The MLB trade deadline came and went on Wednesday. After a rather slow buildup, the internet exploded around 4 p.m. as big trades before and after the deadline went down. When the dust settled, a few competing teams got a lot stronger. All except the New York Yankees. The plan is unclear. We ask: what, exactly, are the Yankees doing
The short answer is: nothing. They didn’t do anything at the trade deadline outside of landing a minor league player named Alfredo Garcia. If you Google his name, his stats don’t come up, nor his player profile; instead, it’s a Wikipedia entry about a movie called Bring Me Alfredo Garcia’s Head. That’s how irrelevant he is.
There were rumors, to be sure. But the Yankees seemed unwilling to give up what was required to land guys like Zack Greinke or Madison Bumgarner (who wasn’t traded, but it’s hard to believe the Giants wouldn’t have caved if the Yankees made an enticing offer).
Looking to the future is part of being a GM, and Brian Cashmanclearly wanted to be careful about overpaying for an arm that wouldn’t send them over the top. But sitting pat wasn’t the answer. If this year isn’t the time to make a win-now move, when will it be? The Yankees have had an absurd year, sitting with the third-best record in baseball despite literally every important player going down due to injury at one point or the other. The dreaded Red Sox are in their own rut. New York was an ace away from being considered favorites to return to the World Series for the first time in a decade.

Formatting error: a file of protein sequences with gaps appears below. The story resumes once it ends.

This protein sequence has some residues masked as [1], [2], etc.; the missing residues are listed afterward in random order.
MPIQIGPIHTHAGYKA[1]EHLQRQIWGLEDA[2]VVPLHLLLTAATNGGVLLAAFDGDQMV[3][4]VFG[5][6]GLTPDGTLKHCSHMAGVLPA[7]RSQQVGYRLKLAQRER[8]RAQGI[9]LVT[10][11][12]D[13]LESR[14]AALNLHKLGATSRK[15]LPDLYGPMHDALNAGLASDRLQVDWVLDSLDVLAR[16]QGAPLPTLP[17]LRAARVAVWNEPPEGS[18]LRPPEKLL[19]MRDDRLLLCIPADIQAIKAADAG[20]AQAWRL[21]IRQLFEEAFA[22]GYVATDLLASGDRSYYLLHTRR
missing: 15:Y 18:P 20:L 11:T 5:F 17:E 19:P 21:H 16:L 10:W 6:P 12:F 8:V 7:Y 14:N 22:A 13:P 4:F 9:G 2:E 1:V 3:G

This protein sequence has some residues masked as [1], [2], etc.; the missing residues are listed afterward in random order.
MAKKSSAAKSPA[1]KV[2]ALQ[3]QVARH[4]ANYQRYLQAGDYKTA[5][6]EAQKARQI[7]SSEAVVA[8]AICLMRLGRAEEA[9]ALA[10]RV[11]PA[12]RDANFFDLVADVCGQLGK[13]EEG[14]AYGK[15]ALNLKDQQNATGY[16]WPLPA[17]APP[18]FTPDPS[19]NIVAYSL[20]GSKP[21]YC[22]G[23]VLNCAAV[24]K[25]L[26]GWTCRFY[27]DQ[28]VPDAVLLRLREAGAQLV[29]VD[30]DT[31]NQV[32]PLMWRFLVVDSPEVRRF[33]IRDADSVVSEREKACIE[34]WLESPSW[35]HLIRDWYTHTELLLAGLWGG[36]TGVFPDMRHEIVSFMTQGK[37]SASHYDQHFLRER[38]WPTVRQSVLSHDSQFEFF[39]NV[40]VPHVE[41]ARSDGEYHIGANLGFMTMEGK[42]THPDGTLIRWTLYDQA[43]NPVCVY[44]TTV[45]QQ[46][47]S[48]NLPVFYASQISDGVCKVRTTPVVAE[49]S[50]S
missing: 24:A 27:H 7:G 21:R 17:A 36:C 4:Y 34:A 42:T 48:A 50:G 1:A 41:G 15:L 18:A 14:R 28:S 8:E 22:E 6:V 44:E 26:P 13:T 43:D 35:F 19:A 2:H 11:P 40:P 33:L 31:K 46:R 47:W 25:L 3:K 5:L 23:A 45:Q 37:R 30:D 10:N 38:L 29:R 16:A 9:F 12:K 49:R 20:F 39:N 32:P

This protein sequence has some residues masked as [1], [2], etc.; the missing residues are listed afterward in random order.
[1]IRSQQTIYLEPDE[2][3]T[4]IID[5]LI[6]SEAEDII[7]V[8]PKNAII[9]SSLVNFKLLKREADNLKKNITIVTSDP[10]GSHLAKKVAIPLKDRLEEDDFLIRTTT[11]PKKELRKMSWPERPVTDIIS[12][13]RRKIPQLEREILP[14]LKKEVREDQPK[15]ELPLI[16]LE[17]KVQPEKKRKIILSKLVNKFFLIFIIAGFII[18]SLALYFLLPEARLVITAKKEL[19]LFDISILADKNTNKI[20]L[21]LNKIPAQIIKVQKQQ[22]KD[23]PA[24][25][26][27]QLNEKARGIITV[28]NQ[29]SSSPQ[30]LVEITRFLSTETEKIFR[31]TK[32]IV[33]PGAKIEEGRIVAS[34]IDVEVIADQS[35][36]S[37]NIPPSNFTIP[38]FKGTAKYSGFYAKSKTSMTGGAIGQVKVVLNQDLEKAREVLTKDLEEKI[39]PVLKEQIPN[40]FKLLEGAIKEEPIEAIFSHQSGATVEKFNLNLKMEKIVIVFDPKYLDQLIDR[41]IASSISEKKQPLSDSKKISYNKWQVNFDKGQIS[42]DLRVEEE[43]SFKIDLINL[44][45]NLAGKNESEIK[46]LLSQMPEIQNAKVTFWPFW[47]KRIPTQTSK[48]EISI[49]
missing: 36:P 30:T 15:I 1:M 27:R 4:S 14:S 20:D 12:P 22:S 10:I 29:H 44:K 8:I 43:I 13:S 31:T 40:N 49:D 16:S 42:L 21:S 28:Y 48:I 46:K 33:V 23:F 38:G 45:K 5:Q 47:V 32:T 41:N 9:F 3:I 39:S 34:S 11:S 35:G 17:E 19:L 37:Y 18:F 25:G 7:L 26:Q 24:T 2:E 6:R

Instead, they held on to their prospects and guys who don’t currently have a place on the roster like Frazier. All the while, Houston was working the phones and landed Greinke to give them the most dangerous rotation in baseball. It’s hard to consider the Yankees favorites after this deadline, and in what sure feels like a magical year for the Bronx Bombers, that is not what they were looking for.
Luis Severino can still come back and be effective, but other than that, the rotation is bare. Tanaka has his moments, but also was just shellacked by the Red Sox at Fenway. Aroldis Chapman still isn’t a sure thing. The Yankees needed to make upgrades, and chose not to do so. As previously stated: if not now, when?
The moves they could have made weren’t a sure thing. There wasn’t an obvious target that would have worked out perfectly. But that doesn’t change the fact that the Yankees were a very good but imperfect team before Wednesday. On Thursday, they will be the same team– which can be fine! But the teams around them aren’t the same teams. By their inaction, the Yankees have handicapped themselves down the stretch, and it’s hard to see why.